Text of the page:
News of: Saturday, 29th of October, 2011
The government did not deploy the army in Narayanganj city yesterday, ignoring the Election Commission's requirement of troops to maintain law and order during tomorrow's polls.
The news of the army not being deployed during the Narayanganj City Corporation polls triggered doubts among the voters yesterday about a free and fair election on October 30.
The three frontrunners of the mayor's office in Narayanganj City Corporation polls were more-or-less unhappy yesterday with the army not being deployed on election duty.
Sons and daughters of any future UK monarch will have equal right to the throne, after Commonwealth leaders agreed to change succession laws.
Prime Minister Sheikh Hasina yesterday said it is unfortunate that opposition leader Khaleda Zia “stands against the trial of war criminals.”
The holy Eid-ul-Azha will be observed across the country on November 7, as the new moon of the month of Zilhajj was sighted yesterday.
The Election Commission yesterday asked the home ministry to look into Shamim Osman's claim that a terror attack was looming in Narayanganj.
Departure of a Singapore-bound flight of Biman Bangladesh Airlines was delayed yesterday by 37 minutes at Shahjalal International Airport due to a chaotic incident on the plane over seating in business class of a member of the higher judiciary who had an economy class ticket.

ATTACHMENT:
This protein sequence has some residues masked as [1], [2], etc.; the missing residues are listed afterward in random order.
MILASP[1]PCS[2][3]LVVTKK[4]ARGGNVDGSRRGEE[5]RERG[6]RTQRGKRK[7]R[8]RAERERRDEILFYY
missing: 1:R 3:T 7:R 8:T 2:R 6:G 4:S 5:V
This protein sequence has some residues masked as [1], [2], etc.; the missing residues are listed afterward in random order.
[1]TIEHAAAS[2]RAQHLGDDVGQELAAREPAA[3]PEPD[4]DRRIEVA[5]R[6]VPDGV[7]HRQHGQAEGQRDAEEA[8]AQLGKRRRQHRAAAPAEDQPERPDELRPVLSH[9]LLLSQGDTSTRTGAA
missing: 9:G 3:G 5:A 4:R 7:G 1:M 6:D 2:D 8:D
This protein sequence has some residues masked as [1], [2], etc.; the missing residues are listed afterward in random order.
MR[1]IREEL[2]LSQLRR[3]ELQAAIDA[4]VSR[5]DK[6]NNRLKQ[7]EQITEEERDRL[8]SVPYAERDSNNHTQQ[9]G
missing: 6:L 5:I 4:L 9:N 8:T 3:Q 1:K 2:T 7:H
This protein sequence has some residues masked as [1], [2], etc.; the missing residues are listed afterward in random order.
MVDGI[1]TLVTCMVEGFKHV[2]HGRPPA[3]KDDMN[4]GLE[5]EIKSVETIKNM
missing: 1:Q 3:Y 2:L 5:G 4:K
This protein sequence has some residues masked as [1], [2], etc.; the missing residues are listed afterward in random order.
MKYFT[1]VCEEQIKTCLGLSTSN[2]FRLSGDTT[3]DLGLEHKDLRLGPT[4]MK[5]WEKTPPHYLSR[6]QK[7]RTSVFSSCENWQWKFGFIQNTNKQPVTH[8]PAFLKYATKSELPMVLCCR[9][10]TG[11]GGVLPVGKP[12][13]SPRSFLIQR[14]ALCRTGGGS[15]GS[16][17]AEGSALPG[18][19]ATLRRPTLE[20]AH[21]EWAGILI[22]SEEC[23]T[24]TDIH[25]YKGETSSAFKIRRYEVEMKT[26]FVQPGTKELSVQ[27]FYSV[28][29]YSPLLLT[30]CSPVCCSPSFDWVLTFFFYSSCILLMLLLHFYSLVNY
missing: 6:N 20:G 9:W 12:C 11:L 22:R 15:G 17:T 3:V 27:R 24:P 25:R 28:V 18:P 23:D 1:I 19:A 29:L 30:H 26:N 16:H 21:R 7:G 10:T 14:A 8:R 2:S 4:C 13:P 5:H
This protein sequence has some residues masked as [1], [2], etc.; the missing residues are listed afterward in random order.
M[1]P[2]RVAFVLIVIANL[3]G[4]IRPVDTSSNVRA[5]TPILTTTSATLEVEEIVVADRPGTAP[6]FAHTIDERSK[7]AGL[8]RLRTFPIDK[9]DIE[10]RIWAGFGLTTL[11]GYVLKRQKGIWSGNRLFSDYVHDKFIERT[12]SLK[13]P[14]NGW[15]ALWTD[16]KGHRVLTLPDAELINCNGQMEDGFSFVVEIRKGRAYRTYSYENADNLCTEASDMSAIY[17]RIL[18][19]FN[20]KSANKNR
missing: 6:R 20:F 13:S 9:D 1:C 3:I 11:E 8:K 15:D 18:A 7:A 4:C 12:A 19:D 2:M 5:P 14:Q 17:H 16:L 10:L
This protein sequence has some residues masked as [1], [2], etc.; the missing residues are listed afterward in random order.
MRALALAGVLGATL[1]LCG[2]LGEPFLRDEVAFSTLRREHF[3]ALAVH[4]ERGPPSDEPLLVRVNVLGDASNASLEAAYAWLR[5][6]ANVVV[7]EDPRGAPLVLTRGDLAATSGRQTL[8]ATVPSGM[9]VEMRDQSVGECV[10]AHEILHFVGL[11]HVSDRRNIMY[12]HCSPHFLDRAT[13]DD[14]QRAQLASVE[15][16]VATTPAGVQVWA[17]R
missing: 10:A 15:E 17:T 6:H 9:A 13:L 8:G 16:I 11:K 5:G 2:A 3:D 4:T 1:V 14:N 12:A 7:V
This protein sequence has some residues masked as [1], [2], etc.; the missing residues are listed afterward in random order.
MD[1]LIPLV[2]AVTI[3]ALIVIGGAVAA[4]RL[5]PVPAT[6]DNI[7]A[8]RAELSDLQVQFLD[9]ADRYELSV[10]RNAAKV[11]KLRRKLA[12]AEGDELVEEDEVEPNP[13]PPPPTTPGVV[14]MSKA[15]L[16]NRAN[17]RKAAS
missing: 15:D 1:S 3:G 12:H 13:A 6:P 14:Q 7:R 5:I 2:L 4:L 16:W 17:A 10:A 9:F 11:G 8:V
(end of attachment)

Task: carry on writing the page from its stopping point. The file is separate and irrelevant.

Families of the eight Bangladeshis beheaded in Saudi Arabia early this month have dismissed the government claim that it has done everything to save their lives.
Production in scores of factories in Kaliakoir-Mirzapur industrial area has returned to normalcy after the authorities started supplying gas through a new pipeline.
Bangladesh must find ways to allow its young generation to come forward and take up the responsibility of solving various problems the country is facing, Nobel Peace Laureate Muhammad Yunus said yesterday.
Bangladesh may not achieve energy security by 2021 if the government continues to provide huge subsidies, a leading expert said yesterday.
Junior School Certificate (JSC) and Junior Dakhil Certificate (JDC) examinations for eighth-graders will begin on Tuesday.
Around 80 lawmakers have not yet submitted their income tax returns to the National Board of Revenue, though the last date for submission expired on October 16.
Outgoing Indian High Commissioner Rajeet Mitter yesterday said more time is required to conclude the Teesta water sharing deal, as there are many factors involving the issue.
Hundreds of supporters of Pakistan's main opposition party started to gather for a protest rally yesterday, calling on President Asif Ali Zardari to step down.
An Afghan interpreter was killed and eight other people wounded in a Taliban attack on a US-run base in the southern Afghan city of Kandahar, Nato said yesterday.
Tokyo Electric Power Company (Tepco) yesterday asked Japan's government for a reported $13 billion to help pay compensation for the Fukushima nuclear disaster which was caused by a massive tsunami triggered by a 9.0 magnitude earthquake on March 11.